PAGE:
The most important thing is that you create a new feeding source that gets their attention and allows you to view your beautiful birds closer up. That way, you get to see all the squabbling, sharing and general hijinks that go on every day at your other feeders at arm’s length.
I promise you that nothing will lift your spirits faster than watching a titmouse come down, steal away with a peanut piece as big as its head and make off like he’s just committed the perfect crime!
Do Me A Favor
Could you do me a favor? Could you use your smartphone or camera to take a 30 second video of this, upload it to dropbox or google drive and send me the link at help at birdoculars dot com so I can post them in a future post? If you prefer, I can download them and post them on the birdoculars server if space is an issue with you or your service. Either way, I’d love to see your birds taking you up on your dinner invitation. Remember that this is something you can do whenever you feel like it so it doesn’t become something you feel you “have” to do. We all have too many of those things, don’t we?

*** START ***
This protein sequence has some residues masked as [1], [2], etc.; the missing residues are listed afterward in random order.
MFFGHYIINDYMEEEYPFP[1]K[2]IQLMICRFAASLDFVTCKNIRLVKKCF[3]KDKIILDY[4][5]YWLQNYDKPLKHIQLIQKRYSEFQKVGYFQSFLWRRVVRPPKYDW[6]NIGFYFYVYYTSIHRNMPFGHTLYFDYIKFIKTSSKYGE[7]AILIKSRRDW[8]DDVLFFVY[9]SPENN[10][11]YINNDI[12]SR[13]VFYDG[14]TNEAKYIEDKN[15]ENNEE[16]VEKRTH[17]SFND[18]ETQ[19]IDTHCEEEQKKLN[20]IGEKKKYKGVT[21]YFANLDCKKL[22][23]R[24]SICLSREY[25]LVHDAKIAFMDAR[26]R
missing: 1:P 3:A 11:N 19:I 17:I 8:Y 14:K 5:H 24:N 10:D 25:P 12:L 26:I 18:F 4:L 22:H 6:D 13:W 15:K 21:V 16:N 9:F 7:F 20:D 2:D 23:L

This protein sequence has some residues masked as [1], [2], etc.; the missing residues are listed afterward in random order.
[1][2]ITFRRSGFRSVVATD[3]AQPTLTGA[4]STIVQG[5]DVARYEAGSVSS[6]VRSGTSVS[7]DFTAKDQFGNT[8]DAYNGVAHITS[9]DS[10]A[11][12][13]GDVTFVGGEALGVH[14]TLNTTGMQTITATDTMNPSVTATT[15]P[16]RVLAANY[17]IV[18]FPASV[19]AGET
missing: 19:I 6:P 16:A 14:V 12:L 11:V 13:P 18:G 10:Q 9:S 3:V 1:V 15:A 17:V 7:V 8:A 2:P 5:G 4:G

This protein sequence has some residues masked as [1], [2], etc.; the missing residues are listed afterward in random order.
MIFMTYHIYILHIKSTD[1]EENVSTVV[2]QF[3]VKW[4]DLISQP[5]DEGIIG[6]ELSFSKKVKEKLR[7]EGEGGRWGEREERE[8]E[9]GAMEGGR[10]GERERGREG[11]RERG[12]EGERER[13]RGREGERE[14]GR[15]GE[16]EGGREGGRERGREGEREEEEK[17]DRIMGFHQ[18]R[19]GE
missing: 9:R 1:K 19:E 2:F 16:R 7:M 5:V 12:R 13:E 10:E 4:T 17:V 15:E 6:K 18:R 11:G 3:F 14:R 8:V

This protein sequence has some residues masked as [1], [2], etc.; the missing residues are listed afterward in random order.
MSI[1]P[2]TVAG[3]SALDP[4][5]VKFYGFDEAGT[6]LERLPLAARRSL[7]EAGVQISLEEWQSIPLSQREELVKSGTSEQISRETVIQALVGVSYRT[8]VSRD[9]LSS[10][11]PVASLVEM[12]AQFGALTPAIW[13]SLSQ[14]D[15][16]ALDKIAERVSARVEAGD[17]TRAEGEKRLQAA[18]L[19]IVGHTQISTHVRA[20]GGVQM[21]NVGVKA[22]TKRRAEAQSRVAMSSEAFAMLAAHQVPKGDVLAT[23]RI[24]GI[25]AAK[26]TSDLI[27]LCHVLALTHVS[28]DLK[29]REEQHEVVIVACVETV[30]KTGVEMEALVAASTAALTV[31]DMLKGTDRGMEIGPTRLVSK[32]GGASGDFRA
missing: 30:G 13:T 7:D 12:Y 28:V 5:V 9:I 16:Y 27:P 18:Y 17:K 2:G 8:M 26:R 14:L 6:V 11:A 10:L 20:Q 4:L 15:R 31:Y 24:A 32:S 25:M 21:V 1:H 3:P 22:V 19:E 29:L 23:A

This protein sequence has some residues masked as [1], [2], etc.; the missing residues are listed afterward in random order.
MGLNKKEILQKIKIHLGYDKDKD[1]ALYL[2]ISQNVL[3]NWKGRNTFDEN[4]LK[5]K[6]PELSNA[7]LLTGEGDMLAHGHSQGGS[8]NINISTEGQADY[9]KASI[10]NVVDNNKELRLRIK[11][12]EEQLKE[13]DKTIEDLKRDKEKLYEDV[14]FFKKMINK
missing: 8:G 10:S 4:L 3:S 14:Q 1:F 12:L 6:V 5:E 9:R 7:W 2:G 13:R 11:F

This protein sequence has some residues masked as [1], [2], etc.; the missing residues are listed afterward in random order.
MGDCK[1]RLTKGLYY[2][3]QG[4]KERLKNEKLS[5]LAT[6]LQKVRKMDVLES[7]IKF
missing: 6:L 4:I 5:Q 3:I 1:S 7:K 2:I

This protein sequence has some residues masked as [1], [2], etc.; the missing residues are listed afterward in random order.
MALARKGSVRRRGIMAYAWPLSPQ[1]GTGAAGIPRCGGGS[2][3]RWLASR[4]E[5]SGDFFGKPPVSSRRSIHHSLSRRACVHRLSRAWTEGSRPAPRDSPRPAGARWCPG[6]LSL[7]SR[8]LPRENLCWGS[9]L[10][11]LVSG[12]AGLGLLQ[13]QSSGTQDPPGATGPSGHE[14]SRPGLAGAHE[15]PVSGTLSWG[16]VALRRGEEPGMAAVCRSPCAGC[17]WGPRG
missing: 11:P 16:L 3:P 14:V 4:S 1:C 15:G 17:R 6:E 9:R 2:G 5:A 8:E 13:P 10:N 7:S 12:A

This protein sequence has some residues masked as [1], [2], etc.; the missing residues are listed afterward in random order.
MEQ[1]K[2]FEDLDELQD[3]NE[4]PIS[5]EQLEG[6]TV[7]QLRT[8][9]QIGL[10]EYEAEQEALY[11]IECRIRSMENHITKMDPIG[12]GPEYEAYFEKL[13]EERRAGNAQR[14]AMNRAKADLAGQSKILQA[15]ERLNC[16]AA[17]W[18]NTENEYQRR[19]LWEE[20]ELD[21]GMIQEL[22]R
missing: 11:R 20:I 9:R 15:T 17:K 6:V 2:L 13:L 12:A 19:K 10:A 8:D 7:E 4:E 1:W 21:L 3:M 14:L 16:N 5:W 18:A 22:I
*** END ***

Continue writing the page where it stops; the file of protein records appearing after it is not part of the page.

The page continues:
Give it a go, have fun and let me know how you make out! Trust me, you’ll be glad you did! All I have to do is walk outside at around the time I usually feed them. I’ll see all the cardinals lining up in my trees and the titmice squawking and scolding me while flying from branch to branch. It’s a great feeling!
Please let me know if you have any questions by leaving a comment below.